An old hand at raking muck, the author balked at permitting that hand to be fingerprinted as the price of a job teaching her craft at one of California's giant campuses. Therein lay the rub; read on.
“Criminals in our penitentiaries are fine experimental material—and much cheaper than chimpanzees.”
Imprisonment and programs for reformation of prisoners have proved too often to be incompatible. Reformation in prisons, George Bernard Shaw wrote, is really “a false excuse for wickedness.” Here is a study of the Catch-22 of modern prison life in the nation’s most populous state.
First thing in the morning write down "The." Then follow with another word, then another.... Such advice and more goes out to the would-be author from the Stratford-on-Avon of correspondence schools. A successful author, self-taught, here tells about the fun and profit, or profit at least, in teaching writing for fun and profit.
“Did He Say 'Guilty as Charged by the Judge'?"
Five men who hardly knew each other found themselves accused, tried, and, in the case of four, convicted of conspiracy. What does this say about the judicial process in America?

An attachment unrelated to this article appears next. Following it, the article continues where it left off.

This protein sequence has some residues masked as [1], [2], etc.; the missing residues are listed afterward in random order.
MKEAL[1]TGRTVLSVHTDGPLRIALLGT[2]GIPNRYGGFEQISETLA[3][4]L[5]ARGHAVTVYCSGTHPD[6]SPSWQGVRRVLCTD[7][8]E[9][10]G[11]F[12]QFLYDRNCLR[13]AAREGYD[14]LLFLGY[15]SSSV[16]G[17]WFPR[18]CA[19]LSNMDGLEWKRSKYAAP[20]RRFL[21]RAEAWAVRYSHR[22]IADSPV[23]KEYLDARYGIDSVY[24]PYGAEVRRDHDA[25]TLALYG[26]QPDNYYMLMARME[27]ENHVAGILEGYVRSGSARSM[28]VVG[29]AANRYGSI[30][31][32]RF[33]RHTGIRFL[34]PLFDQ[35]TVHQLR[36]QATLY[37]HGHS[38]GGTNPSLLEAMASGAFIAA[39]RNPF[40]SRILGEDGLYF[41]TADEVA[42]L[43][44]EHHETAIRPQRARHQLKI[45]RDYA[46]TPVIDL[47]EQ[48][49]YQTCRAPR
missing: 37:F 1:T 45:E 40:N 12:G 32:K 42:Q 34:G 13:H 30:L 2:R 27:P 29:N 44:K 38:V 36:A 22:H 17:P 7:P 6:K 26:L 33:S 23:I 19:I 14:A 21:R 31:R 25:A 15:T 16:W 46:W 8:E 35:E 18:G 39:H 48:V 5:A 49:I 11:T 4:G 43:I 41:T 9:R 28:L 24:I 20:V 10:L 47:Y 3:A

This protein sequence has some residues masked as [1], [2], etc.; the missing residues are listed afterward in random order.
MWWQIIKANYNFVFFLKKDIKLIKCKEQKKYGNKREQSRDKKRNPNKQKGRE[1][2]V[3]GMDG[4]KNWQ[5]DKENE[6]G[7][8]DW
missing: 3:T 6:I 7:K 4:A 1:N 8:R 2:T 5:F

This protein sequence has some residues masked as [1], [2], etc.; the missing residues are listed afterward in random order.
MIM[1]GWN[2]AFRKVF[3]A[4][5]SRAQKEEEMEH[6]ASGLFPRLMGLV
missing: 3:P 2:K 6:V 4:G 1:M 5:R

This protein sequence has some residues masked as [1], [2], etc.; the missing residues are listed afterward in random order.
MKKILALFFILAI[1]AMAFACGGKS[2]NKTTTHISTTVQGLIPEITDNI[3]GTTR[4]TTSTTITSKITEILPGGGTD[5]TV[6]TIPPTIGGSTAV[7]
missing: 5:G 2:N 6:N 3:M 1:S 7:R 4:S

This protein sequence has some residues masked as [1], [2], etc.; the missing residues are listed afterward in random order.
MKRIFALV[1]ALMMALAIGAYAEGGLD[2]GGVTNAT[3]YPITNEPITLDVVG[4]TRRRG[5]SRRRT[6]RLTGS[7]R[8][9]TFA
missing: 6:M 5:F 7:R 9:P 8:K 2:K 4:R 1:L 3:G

The proffered honor of having a coffin named after her was but one of the many aftereffects of Jessica Milford’s brilliant vivisection of the burial business in THE WIHKICAN WAY OF DEATH. In this postmortem she tells of many other changes and reactions provoked by her 1963 exposé.
Jessica Mitford's curiosity about undertakers was "whetted by the funeral trade magazines which opened up for me the bizarre world of the 'average' American funeral, far more curious than the death customs of ancient days or remote tribes. Further investigation convinced me that the fall implications of the funeral industry are undreamt of by the average American, even in his nightmares." Her book, The American Way of Death, will be published this summer by Simon & Schuster.